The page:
The first car I ever test drove was Toyota’s GT86 back in early 2013, the reincarnation of the classic AE86 and the 2000GT which helped to establish Toyota’s reputation as a sports car maker. I was interviewing Dave Shannon, then the managing director of Toyota Ireland, about something else entirely, when I asked him about the brand’s model range. Shannon mentioned the GT86, which had only recently landed, and the sheer joy that came from barrelling around the roads in Glendalough in this new beast. One thing led to another, and several weeks later I found myself behind the wheel of the new model.
For those who work Monday to Friday, 9-5, hunting for a new car can be a difficult. As most dealerships are closed on Sundays, and finish early on Saturdays, the window for finding your next set of wheels can be a little small.
Skoda, however, has opened its first digital showroom, allowing people to view cars from the comfort of their couch. Currently running as a pilot project in Spanish dealerships, Skoda consultants can use video calls to speak to customers and take them through their vehicles. It’s a nifty idea – twelve stationary and four mobile cameras can show the vehicles from different perspectives both inside and out, demonstrate features or answer specific questions.
There are a few cars that have made a lasting impression over my few years of motoring reviews. The Audi R8, for obvious reasons. The outlandish electric BMW i3 and the fantastic Toyota GT86. And now the Skoda Octavia RS has joined that list.
There is the possibility that I may be a little biased when it comes to the Octavia. My first car, the car in which I learned to drive, was a Mark I Octavia, which I quickly came to appreciate for both its simplicity and its cavernous boot during my college years. And the latest Octavia RS is a great example of how much the brand has evolved.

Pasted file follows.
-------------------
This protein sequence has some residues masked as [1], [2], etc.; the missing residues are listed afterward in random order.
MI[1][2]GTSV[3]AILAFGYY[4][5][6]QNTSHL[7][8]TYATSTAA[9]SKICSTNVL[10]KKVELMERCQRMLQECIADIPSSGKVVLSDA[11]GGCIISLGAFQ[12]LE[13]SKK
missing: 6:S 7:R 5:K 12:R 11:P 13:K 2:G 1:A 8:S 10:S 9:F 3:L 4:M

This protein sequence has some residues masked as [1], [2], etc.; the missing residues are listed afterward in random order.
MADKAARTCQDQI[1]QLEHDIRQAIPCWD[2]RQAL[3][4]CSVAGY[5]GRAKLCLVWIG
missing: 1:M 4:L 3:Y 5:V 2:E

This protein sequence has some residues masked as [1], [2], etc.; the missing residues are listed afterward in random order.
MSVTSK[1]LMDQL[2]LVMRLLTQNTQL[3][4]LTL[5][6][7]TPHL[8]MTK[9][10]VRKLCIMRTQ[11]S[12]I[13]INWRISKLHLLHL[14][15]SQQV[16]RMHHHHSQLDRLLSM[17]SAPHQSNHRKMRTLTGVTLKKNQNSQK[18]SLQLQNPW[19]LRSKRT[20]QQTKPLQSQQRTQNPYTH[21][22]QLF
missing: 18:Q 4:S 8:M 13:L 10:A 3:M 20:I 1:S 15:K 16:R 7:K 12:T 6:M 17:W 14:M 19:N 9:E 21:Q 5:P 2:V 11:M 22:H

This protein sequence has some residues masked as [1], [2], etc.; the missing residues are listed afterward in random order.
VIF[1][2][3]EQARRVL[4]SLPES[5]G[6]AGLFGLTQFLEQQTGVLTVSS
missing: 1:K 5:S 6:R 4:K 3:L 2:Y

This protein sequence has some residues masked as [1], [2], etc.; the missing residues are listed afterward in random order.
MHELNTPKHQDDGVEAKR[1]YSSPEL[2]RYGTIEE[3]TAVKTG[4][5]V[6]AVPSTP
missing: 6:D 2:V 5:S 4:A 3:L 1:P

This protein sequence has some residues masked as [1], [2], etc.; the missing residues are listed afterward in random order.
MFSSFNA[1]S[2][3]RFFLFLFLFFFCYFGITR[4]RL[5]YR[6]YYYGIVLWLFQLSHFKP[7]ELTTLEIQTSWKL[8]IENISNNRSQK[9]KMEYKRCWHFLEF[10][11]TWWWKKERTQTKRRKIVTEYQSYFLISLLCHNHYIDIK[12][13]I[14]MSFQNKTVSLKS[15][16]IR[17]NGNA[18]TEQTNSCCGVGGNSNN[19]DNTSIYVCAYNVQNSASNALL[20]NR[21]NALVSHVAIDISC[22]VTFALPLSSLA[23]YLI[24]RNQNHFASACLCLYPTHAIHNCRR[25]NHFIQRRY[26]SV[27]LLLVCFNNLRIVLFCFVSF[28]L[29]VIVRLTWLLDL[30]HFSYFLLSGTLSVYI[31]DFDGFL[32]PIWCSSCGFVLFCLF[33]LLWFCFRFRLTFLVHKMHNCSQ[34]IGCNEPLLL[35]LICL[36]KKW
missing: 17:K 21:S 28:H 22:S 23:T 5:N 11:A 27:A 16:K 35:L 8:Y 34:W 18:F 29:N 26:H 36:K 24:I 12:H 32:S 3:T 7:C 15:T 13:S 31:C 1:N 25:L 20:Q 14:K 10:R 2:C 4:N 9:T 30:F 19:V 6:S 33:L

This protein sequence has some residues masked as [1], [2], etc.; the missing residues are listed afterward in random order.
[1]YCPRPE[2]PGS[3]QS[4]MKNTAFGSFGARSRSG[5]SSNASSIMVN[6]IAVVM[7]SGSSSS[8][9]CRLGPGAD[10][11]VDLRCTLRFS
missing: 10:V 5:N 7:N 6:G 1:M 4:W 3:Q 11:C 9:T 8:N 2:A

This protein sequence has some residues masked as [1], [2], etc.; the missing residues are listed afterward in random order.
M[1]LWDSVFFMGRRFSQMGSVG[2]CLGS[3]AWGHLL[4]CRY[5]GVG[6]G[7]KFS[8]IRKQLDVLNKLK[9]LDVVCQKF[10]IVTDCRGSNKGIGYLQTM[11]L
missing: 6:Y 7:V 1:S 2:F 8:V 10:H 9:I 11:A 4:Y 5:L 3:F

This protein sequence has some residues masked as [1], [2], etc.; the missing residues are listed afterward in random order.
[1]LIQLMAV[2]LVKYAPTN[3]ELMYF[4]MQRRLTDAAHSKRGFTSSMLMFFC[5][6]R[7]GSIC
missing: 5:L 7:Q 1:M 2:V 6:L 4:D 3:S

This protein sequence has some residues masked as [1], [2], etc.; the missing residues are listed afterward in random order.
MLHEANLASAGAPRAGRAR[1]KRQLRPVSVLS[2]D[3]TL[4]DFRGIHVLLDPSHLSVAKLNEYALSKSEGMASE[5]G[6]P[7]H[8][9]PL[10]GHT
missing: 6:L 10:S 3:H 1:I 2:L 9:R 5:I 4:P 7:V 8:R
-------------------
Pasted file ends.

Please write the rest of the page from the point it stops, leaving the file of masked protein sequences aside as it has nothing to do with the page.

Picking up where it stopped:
For those of us who are less technically minded than others, the internal combustion engine is something of a mystery. You do know that air goes in, fuel is added, and the result is an explosion that makes you go faster. But you can’t actually see it happen. You simply press the accelerator, magic happens, and you shoot forwards.
Warped Perception, however, has made a glass head for a Briggs and Stratton engine so the rest of us can witness the magic. And it’s suitably mesmerising.
I recently got the itch to swap my car for a newer model, and as a result spent several Saturdays travelling from one dealer to another around Dublin, hoping to find the perfect combination of condition, mileage, style and price – no easy task. There are a few tips and tricks you can employ, however, to make the search for your new car a little easier.
Dealer or private?
The age-old question – do you buy private or trek along the forecourts? It’s definitely a tricky one. Dealer cars are generally more expensive but usually come with a warranty and hopefully a service, and you can rely on your consumer rights should you realise they’ve sold you a lemon. However, just because it’s a dealership doesn’t mean they’re reliable. Always do your research beforehand – search forums like Boards.ie for other peoples’ experiences.
If you’re thinking about changing your wheels and you’re in the hunt for something powerful and sporty, you probably won’t look for a Kia. Granted the South Korean firm has come on leaps and bounds in recent years (style wise at least), much like Hyundai or Skoda, but it’s more of a family brand than anything else. Until now.
Technically we’ve known about the Kia Stinger GT (not to be confused with the Grand Theft Auto version) for a few years now, but Kia has officially debuted its efforts at the North American International Auto Show in Detroit, a very tasty rear wheel drive, four door saloon, which looks like a combination of an Audi, Jaguar and just a little pinch of Maserati.